How to: Improve your reading skills – dealing with unknown vocabulary

02/25/2021

Overview

Reading authentic English texts (where none of the language has been simplified) can be difficult, especially when there are a lot of unknown words or phrases. Do you stop to check every new word in a dictionary or continue without really understanding the sentence? Building a good vocabulary range is important, but so is the ability to deal with unknown vocabulary as you read. Here are some tips to help you:

Know your ‘parts of speech’:

When teachers talk about ‘parts of speech’ they are referring to VERBS, NOUNS, ADJECTIVES, PREPOSITIONS, ADVERBS etc. that are used to create sentences in spoken and written language. Sometimes the same word can be a different part of speech depending on its use and position in the sentence. For example: the word play can be a verbI play tennis/guitar, or a noun – We saw a play at the theatre. Even if you don’t know the meaning of a word you can often guess the ‘part of speech’ from other clues in the sentence by looking at the words before and after the unknown word. Here’s an example of a “word” in a sentence. What part of speech do you think it is? ‘I’d like to buy a dinglebrot please.’ (The ‘a’ before the word indicates it will be a noun. Also, we usually buy ‘a thing’, also indicating a noun here).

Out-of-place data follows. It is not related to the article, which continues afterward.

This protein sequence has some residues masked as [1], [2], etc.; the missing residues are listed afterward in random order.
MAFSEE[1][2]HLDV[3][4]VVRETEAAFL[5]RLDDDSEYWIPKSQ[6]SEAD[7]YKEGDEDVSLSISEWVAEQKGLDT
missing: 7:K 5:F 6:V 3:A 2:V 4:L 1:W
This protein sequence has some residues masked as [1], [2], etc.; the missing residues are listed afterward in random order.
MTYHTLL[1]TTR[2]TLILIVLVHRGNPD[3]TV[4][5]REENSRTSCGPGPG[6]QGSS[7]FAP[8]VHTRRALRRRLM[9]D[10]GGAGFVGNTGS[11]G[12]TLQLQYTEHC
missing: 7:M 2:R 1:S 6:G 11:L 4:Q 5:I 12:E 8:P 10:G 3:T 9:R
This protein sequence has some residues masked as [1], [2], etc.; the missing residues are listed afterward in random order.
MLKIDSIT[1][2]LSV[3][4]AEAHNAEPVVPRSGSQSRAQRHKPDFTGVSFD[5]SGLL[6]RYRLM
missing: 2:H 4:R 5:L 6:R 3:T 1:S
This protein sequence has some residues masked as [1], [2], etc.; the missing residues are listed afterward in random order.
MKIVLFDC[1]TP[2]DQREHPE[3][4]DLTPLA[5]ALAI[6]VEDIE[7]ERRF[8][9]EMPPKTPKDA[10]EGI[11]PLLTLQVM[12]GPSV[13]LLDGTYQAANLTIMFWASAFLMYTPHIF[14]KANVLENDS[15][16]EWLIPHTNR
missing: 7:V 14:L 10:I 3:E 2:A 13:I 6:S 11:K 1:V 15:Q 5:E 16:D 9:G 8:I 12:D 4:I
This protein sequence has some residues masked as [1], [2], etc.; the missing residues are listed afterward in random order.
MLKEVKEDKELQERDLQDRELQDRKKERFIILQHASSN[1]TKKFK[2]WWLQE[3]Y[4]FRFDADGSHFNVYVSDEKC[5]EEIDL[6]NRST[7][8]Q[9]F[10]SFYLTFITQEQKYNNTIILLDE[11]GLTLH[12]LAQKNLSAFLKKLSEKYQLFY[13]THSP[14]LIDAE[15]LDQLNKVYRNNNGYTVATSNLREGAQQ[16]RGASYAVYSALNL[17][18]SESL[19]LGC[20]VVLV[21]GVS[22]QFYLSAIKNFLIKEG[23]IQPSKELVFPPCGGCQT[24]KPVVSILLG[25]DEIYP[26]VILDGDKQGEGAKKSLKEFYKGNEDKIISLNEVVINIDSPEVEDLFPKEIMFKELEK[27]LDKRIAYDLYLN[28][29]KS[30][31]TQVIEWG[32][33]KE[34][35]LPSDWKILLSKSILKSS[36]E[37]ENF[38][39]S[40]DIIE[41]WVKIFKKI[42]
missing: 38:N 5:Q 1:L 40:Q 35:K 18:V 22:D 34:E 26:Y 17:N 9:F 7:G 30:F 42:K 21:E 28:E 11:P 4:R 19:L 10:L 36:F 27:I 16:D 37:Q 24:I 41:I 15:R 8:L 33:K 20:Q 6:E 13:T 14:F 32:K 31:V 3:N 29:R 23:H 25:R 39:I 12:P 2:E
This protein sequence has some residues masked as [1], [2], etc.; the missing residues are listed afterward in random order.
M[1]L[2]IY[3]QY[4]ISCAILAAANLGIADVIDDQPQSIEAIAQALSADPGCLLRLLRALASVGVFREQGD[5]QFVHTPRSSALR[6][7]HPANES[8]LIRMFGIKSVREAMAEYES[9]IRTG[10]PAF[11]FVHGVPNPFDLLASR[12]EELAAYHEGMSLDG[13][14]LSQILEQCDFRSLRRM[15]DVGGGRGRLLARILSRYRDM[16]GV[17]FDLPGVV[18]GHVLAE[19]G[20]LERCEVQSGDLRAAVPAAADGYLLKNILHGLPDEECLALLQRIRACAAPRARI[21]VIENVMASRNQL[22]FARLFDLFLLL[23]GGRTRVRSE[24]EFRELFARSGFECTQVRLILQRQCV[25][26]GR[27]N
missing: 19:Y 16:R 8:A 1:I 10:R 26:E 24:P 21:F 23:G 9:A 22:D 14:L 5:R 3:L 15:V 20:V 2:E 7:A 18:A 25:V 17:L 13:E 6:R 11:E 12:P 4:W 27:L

Look for more ‘clues’ to the meaning of the unknown word:

Of course, we need more ‘context’ if we are going to guess what a dinglebrot could be – or any other unknown word. We can usually find clues from information and other known words in the rest of text.

  • The situation (where and when something is happening).
  • The topic of the text in general : there will be other known words related to the topic, and probably synonyms for the unknown words.

These clues can help you ‘work out’ an approximate meaning of the unknown word. More importantly, don’t ‘get stuck’ on the word, just keep reading!

Related resources

Grammar Check-up! – The Present Continuous tense – check out your knowledge and understanding.

The Present Continuous Tense - In which of these situations do you think we use the present continuous (progressive) form..? To talk about..

Grammar Check-up! The Simple Present tense – check out your knowledge and understanding.

In which of these situations do you think we use the simple present form in English..? To talk about...

10 POLISH TRANSLATION MISTAKES – Are you making these mistakes?

Directly translating from your language to English can result in some ‘classic’ word choice or word order mistakes, and often some ‘missing’ words! Are you making these mistakes?